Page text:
Commentary / World

The atomic beauty of the new kilogram

by Faye Flam

Bloomberg

Last week the kilogram got a new definition — one that rests on a quantity of light. The old kilogram was defined by a platinum cylinder kept in a vault in Paris, and at first glance, that system might seem more intuitive, but it was crude and prone to error. The new definition harnesses the elegance of the universe.

Not everyone is explaining the new kilogram as a quantity of light, but MIT physicist Wolfgang Ketterle makes a convincing case that this is the best and simplest way to understand it. Ketterle, who shared the 2001 Nobel Prize for creating a long-theorized form of matter called Bose-Einstein condensate, said he was worried that some other explanations offered up for the new kilogram were leading the public to believe that physicists were making life more complicated than it has to be.

Some physicists are explaining that the new kilogram is defined through a quantity called Planck’s constant (more on that later). But to Ketterle, it’s more intuitive to define mass in terms of a quantity of stuff, and in this case, the stuff is light.

The new kilogram, he said, is equal to the mass of a number of photons — 1.4755214 times 10 to the 40th power — of a particular frequency. Yes, that’s a lot of photons, and you have to explain how the laws of physics allow light to have mass — but he says this is doable. In fact he has done it, at a talk at MIT that I couldn’t attend, and he graciously went through it again in an interview.

First, however, it helps to explain why scientists would want to change the definition of the kilogram. They’re changing it so they can keep this measure the same — so that it will not be subject to change.

The reasoning is parallel to a move in 1983 to change the meter from a definition based on a platinum bar to one based on the speed of light. People used to measure the speed of light in meters per second using set values for a second and a meter. Seconds could be defined perfectly by the vibrations of an atomic clock. Meters, however, had been defined by an artifact made by humans.

But thanks to Einstein, we know the speed of light is a fundamental constant of nature. So scientists switched things around, defining the speed of light as a fixed constant — exactly 299,792,458 meters per second — and using it to define the meter as the distance light travels in 1/299,792,458th of a second. It sounds circular, but it does away with the need for a platinum bar.

That left just one scientific unit for basic physical traits that was based on a created object: the kilogram. Until now, all scales were calibrated to copies of a platinum alloy cylinder, created in 1879, known as the International Prototype Kilogram, or IPK. Because all physical objects, no matter how coddled, will lose or gain a few atoms to or from their surroundings, discrepancies keep cropping up between the IPK and its various copies. For a time, people weren’t sure whether the copies were gaining weight or the original was losing weight.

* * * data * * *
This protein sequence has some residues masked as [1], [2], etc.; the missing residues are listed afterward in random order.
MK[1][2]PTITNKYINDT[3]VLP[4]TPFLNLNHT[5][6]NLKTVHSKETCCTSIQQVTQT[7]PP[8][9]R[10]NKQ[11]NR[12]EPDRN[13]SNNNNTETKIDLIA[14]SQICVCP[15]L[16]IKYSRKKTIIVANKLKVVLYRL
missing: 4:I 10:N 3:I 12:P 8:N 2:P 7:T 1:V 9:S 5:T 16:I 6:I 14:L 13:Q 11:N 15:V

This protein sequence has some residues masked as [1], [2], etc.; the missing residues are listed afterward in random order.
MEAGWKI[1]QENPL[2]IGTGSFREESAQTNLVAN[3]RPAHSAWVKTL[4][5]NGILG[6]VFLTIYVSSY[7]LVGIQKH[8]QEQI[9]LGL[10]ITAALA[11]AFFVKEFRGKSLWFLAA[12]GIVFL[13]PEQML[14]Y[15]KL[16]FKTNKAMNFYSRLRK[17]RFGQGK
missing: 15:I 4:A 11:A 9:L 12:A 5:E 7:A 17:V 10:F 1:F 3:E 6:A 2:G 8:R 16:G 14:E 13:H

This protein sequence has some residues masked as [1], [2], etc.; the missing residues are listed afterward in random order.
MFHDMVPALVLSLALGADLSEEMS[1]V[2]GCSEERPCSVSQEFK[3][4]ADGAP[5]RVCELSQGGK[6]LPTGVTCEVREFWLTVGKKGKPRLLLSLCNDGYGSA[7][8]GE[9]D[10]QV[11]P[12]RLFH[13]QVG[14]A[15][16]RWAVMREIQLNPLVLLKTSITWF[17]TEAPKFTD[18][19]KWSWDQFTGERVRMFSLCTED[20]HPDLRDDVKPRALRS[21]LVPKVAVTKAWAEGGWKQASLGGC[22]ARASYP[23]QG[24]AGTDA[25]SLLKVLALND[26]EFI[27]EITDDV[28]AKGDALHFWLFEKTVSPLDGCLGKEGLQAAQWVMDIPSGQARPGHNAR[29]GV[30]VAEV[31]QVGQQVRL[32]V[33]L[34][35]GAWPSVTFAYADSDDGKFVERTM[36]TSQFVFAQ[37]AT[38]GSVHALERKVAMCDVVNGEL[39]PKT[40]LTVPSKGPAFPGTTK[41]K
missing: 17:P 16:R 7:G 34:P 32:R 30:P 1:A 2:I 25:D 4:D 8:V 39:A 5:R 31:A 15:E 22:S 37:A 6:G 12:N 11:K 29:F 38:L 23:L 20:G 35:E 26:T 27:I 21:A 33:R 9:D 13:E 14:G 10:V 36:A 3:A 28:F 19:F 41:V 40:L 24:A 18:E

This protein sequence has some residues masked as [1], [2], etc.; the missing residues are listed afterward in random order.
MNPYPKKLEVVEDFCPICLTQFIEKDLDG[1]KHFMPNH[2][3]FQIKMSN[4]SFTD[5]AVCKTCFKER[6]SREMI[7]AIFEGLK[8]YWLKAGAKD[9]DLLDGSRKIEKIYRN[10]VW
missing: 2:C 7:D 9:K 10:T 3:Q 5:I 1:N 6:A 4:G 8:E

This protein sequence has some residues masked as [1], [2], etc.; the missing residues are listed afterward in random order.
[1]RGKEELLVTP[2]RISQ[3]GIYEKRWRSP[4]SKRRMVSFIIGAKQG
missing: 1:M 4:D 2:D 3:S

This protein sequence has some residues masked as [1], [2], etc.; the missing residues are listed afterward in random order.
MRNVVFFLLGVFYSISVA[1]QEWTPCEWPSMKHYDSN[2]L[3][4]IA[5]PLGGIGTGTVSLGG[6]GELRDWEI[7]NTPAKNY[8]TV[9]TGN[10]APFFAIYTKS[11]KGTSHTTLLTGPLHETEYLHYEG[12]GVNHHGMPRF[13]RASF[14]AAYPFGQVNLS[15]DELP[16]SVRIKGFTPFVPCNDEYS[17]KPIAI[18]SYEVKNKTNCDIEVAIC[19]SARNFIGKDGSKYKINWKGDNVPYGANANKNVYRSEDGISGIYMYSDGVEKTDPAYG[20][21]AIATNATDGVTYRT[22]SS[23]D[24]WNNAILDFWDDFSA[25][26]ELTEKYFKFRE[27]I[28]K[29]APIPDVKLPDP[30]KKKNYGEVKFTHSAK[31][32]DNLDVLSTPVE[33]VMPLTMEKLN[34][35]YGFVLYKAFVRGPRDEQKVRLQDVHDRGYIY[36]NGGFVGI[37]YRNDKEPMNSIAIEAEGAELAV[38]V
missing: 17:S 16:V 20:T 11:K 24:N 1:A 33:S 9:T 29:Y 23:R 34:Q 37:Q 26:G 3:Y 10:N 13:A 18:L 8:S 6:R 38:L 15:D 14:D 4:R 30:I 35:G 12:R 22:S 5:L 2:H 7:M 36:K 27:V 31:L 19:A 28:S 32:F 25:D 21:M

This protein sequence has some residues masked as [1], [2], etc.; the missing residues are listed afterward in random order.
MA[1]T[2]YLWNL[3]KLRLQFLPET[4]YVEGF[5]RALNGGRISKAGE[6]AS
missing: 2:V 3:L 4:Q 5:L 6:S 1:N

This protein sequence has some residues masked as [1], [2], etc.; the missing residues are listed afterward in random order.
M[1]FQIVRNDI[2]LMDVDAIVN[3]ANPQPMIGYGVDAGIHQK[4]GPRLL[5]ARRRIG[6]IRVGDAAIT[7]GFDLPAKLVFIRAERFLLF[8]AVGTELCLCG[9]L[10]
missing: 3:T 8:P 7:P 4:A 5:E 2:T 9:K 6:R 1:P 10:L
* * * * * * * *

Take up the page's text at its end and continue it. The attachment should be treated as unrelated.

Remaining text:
In a story last year in the New Yorker magazine, the writer wonders, briefly, why scientists didn’t just weigh the IPK to keep it accurate. As one of the scientists explained to him, all scales are ultimately calibrated to the IPK — so if the cylinder itself doesn’t show as weighing 1 kg, that means the scale is wrong. There is no platonic ideal kilogram — or there wasn’t until now.

The world of sub-atomic particles is platonic. All electrons, protons, neutrons and photons have perfectly uniform masses and other properties. They don’t age or get dented or scratched. And yes, particles of light — photons — can have a mass under certain circumstances, as Ketterle explains.

Light is massless when it travels the speed of light, he said, but you can confine photons in a sort of mirrored box, so that they bounce back and forth but have an average speed of zero relative to the box. In that case, the photons indeed have predictable mass. The box with the photons will have more mass than the box alone.

Still, connecting our useful measuring tools to subatomic quantities is a lot easier said than done. More than a century ago, the founder of quantum mechanics, Max Planck, realized it could be done, at least in theory. Planck had discovered one of the fundamental connections that would make this possible, now expressed through a constant named for him: The energy of a photon is equal to its frequency times the Planck constant.

Just as scientists had to set the speed of light at a fixed number in order to define the meter without the platinum bar, so on Monday they set Planck’s constant at a fixed value to get rid of the mutable kilogram. There were two different kinds of devices that had been used to precisely measure Planck’s constant, and both can be used to measure the kilogram now that Planck’s constant is fixed.

One device, called the Kibble balance, can measure either the kilogram or Planck’s constant by balancing weight against electromagnetic forces. The other apparatus uses a sphere of precisely measured size — so precise that scientists can approximate the number of atoms it contains.

The now-universal and permanent definition of the kilogram will allow much more precise measurements in the future, though scientists aren’t sure yet what those will entail. The kilogram shift seemed inevitable because it became possible, and it harnesses something of the perfection and predictability of the atomic-scale world to make our human-scale world more elegant.

Science writer Faye Flam is a Bloomberg Opinion columnist.

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